An outfielder not only needs great quickness but they need tremendous speed. Take the center fielder for instance. He must cover a ton of real estate in all direction. His ability to use the 3 components mentioned above (recognize it, react to it, and go get it) are crucial as well. The big difference is he will cover much more distance than an infielder.

An outfielder’s stance must allow him to accelerate in any direction, just as the infielder. The difference is that the outfielder will not have the glove down so they can see the ball more clearly and get into a running posture quickly.

A typical play that an infielder might make is a diving reach to field or catch a hard hit ball immediately out of the stance. The outfielder must have the ability to accelerate quickly to gain running speed and than possible make a diving catch. In order for the centerfielder to make the acceleration occur quicker they will use two reactive skills; the plyo step and the hip turn.

The plyo step will allow the centerfielder to accelerate quickly in any direction laterally or in front of him. As mentioned earlier- the plyo step is a simple quick re-alignment of the feet to accelerate the body in a direction. The other reactive skill is a hip turn. The hip turn is using the concept of the plyo step but moving backwards of the frontal plane. This is when the outfielder must turn and chase the ball going overhead. By quickly rotating the hips and feet and disassociating the upper and lower body the outfielder can keep the eyes on the ball but begin to run back toward the ball. When the hips and feet rotate quickly the back foot will push the body forward while the front foot gets ready to drive down and back (just like the plyo step).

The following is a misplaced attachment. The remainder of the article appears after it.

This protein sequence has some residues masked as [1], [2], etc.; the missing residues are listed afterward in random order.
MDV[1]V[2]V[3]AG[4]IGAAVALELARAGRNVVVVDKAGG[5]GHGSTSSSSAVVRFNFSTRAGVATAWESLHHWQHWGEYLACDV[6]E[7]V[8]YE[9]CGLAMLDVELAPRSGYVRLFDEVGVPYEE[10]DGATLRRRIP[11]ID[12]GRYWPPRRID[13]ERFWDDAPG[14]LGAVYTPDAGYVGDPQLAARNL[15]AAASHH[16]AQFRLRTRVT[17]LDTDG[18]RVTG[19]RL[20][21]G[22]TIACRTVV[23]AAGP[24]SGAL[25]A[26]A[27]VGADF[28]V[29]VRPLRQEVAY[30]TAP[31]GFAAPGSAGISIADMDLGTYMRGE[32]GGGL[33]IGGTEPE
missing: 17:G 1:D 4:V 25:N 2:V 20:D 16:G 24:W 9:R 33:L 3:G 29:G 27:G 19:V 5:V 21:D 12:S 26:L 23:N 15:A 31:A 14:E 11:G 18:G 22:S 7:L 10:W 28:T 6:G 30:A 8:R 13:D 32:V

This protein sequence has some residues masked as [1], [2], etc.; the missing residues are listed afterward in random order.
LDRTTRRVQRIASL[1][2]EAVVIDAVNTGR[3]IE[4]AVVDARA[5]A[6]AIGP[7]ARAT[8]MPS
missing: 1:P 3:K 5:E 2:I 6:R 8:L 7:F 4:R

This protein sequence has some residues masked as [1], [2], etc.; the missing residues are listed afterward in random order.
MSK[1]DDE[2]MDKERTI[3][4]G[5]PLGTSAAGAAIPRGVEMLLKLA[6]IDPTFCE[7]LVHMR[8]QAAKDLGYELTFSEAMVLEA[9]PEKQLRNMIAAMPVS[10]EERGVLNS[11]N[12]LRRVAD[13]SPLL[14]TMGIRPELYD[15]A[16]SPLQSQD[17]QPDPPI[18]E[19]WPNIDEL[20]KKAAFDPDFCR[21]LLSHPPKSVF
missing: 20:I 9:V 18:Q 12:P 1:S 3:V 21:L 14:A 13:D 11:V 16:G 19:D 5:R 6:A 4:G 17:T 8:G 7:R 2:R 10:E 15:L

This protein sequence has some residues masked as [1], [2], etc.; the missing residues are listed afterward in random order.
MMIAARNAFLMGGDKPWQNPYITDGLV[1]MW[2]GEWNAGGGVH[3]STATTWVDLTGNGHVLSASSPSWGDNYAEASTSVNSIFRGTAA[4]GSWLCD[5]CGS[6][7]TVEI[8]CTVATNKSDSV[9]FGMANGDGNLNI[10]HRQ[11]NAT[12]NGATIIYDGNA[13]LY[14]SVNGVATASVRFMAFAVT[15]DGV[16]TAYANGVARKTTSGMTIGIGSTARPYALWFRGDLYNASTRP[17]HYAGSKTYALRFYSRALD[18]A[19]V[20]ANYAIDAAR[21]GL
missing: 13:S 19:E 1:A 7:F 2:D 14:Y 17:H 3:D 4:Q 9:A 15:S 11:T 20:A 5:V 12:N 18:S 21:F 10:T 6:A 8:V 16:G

So you can see that even though the outfielder needs to have greater speed to cover more distance than an infielder the ability to set the body up quickly for great reaction and acceleration speed still remains.

If the outfielder becomes good at these skills they will surely rob the offensive of extra bases and possibly homeruns.

The base runner

If you want to talk about the ultimate thievery in the sport of baseball you have to mention the stolen base; pay close attention while I give you the secret to the stolen base.